The Sentimentalists, by Johanna Skibsrud. 9781554470785.
A horse, long of face, its hooves clattering on the cobbles that overlay the bones of settlers long dead, of child victims of diptheria and German measles, its long face hanging from the arch of its long neck, walks into a bar.
And the bartender says, why so ineffably sad? And we all weep.
This is a joke, as told by a poet-novelist. And The Sentimentalists is a novel, as told by a poet-novelist: over-written, over long even at a mere 216 pages, and, thanks to the Giller Prize, over-praised.
It starts well. Skibsrud has an ear and an attention for the rhythm of a sentence, and the first 20 pages or so are rich and evocative. It seems well done. But with those 20 pages done, with the scene set and the actors introduced, one expects the novel to go somewhere, to do something. It does not. Instead, it drifts about, rather aimlessly, talking about itself. And the middle sags.
Those sentences soon seem too rich in commas, too wordy, too long; Skibsrud is using entirely too many words to say very little:
On those occasions, what I had feared most was only that the space I had felt in me so palpably then might remain all my life in the unbearably empty state in which it had arrived. So to find that, on the contrary, it could disappear completely — and without a trace — without ever having been filled; that it could be compressed so soundly within a body that inside would remain only the mechanical procedures of the lungs and the heart, was a great surprise.
Uh, what occasions were those?
At night, I lay up in Owen’s old bedroom where I had slept so many nights as a child and felt nothing at all, except for the static hum of electricity from the floors below. A sad and irreversible change had occurred, it seemed, and the great and open space which I had always felt within me, that I had thought, in fact, had been me, had disappeared, so finally that I could not hope, I thought, to resurrect it, or feel again that lightness at the exact centre of my heart as I had on so many occasions before. When, in that very room, I had harboured in me an expectation of a world so vast, and of such incomparable beauty, that I could feel it loosening the muscles of my throat; a disturbance of which I could hardly endure.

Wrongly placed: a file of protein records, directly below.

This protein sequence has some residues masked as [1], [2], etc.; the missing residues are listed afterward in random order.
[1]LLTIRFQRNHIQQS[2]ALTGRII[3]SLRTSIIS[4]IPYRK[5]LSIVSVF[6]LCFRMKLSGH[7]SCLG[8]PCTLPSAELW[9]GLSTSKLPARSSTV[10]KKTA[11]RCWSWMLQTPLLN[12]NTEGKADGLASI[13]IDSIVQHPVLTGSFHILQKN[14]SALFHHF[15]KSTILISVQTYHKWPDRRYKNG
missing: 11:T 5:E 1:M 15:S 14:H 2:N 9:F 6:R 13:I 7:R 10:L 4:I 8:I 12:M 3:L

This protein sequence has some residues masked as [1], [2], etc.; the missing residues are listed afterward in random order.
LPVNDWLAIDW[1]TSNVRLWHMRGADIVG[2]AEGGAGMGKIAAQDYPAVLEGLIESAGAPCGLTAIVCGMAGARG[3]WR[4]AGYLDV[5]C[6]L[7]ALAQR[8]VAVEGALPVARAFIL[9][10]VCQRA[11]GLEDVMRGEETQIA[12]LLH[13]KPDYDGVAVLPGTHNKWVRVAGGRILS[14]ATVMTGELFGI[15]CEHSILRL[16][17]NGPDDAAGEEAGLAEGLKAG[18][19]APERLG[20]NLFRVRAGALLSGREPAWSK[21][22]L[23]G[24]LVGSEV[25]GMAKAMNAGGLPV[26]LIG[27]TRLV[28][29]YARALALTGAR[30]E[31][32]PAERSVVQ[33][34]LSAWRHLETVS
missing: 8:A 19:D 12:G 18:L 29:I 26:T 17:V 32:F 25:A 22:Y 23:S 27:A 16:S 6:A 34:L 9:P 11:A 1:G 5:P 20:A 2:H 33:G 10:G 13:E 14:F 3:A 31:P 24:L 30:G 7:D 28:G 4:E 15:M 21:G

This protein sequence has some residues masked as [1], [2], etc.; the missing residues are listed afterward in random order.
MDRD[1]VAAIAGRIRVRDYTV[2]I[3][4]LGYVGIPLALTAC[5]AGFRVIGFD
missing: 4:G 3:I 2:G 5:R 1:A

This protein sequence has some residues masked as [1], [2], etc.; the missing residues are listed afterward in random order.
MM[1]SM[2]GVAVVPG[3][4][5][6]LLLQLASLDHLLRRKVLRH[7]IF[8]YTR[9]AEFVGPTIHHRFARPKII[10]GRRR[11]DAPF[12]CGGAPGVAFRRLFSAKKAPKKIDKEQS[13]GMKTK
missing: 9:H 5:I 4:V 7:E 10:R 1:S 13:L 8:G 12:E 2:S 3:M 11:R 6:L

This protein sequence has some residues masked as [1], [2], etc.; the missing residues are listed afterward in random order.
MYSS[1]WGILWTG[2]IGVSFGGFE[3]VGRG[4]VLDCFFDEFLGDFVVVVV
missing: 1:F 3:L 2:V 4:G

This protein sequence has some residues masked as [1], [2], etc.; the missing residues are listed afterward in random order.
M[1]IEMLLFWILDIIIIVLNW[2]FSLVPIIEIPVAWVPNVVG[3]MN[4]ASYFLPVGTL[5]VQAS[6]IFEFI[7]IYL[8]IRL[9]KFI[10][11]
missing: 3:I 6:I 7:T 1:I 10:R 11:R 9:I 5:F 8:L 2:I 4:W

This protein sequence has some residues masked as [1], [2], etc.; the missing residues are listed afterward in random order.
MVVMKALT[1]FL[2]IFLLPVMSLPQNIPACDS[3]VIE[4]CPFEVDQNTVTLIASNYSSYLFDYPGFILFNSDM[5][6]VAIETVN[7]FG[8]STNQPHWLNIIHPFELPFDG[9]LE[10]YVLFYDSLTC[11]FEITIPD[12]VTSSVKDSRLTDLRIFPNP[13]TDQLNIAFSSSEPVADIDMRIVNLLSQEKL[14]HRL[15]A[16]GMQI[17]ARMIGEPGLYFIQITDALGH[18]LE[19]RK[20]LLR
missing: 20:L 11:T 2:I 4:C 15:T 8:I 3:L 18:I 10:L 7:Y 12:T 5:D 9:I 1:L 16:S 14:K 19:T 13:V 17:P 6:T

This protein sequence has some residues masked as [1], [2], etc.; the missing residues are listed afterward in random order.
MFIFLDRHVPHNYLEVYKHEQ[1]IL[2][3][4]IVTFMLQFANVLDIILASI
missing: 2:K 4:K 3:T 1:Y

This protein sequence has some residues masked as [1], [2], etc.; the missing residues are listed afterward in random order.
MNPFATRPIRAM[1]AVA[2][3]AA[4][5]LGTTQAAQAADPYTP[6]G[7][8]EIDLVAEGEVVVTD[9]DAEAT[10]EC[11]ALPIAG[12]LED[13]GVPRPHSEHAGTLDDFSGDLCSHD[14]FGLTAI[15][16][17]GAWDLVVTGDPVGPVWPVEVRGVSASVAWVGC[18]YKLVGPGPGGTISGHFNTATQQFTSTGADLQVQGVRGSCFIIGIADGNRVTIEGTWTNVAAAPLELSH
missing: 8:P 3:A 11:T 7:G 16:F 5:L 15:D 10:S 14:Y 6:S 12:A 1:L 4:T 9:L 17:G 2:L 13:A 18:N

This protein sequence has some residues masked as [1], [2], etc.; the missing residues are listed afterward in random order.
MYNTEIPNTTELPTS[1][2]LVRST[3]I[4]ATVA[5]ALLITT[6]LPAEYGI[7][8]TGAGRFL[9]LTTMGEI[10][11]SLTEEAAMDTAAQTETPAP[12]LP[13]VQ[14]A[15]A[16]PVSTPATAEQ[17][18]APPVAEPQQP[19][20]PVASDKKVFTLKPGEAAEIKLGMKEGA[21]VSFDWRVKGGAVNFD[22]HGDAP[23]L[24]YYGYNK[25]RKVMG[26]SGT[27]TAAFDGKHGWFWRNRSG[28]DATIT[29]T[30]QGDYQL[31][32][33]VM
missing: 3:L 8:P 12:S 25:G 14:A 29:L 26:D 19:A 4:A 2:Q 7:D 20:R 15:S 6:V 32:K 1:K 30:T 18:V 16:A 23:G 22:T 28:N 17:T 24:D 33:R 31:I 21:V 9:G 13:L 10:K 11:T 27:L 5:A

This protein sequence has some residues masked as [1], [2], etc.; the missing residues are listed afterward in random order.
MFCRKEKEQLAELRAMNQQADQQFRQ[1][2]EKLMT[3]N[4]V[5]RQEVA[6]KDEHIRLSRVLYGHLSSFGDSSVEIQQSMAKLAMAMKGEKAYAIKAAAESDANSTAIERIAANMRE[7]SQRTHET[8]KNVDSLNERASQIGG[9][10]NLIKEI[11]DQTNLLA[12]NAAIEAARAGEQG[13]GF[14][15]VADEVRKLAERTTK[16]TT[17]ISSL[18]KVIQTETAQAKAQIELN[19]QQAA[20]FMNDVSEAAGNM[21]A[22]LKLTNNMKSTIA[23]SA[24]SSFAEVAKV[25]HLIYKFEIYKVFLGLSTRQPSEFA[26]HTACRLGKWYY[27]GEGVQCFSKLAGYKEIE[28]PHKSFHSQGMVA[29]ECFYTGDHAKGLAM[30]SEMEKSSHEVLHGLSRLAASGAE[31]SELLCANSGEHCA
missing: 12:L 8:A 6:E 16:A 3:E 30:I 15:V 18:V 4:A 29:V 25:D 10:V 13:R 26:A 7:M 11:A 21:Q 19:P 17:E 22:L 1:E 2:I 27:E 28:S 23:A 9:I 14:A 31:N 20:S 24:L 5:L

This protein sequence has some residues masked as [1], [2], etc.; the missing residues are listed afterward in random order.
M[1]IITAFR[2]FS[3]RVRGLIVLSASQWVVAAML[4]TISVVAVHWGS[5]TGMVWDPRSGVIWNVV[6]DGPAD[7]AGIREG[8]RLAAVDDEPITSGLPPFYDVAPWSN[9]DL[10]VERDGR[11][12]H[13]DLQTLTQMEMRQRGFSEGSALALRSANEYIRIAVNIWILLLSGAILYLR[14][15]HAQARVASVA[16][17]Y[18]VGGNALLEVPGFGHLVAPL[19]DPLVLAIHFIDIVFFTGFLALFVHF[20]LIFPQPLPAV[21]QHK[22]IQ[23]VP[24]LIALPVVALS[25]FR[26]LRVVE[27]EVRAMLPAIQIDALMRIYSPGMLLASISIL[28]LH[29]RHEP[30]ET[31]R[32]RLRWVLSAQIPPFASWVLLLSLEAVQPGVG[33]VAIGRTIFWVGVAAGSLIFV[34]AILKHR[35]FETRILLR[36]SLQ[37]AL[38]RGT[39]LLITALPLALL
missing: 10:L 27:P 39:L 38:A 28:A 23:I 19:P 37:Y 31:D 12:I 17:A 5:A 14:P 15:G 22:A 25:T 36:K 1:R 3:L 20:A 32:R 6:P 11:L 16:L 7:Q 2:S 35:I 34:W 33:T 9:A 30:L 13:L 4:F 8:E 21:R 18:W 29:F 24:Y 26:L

Ah, yes. Those occasions. I know them well.
This ceases to be a question of style, and becomes a matter of substance, or more properly, of its lack. Reading these sentences, their vague language, their aversion to the concrete and particular, is rather like attempting to read braille through oven mitts: you’re certain something’s there, but you’re damned if you can figure out what. And if the chief joy of this book is to be found in its language, you wonder why you need 200 pages of it; it is like listening to a symphony that consists solely of a pianist repeatedly hitting the same note.
It is not only in its lack of movement that the novel sags. It is also packed with redundancies. Things disappear both completely and without a trace. The narrator harbours in her expectations, as if there is some other place one might harbour them. The garden shed, perhaps? Where is the poet’s attention to language, the economy and force of the poetic line? Adrift in the stagnant middle of this narrative, senses muffled, it begins to seem that one is reading page after page of filler. The novel takes a full 100 pages to get up and get moving.
Even 60 pages in, we know nothing of the characters. And this seems to be Skibsrud’s point, that we cannot see inside of other people. But neither do we have any concrete sense of their outer lives. Nobody does anything; nobody says anything — dialogue, through the first half of the novel, is often reported indirectly. The narrator may tell us that her father laughs, but we never understand why. We never hear the joke.
Indeed, we never hear any jokes; one thing the reader will not find herein is a laugh, or even a smile. The horse walks into the bar and we all are ineffably sad, though we know not why, and we hope, or think, that the emptiness at the very centre of our hearts will one day soon be filled with the expectations that we keep hanging beside the hedge trimmer out in the garden shed. But it will not be so, for life is ineffably sad.
And here is the crux of it: novels of this ilk flout the narrative building code by ignoring such load-bearing beams as character and plot. They dramatize nothing; indeed, they place themselves above such concerns, lumping together drama and melodrama. They labour to convince us that they are more literary than literature itself. But The Sentimentalists, in its continual tone of sadness, falls prey to melodrama’s cousin, sentimentality. We do not live our lives in a fog of sadness. To pretend that we can, to repeatedly strike this same note for 200 pages, is emotional masturbation. Having thrown away the tools by which emotional effects are earned — the stuff of drama — the novel strikes desperately at that same sad note. And all that sadness, like the joke about the horse, is without force. The Sentimentalists grasps to make us sad because it fails to understand the truth: without joy, there can be no heartbreak.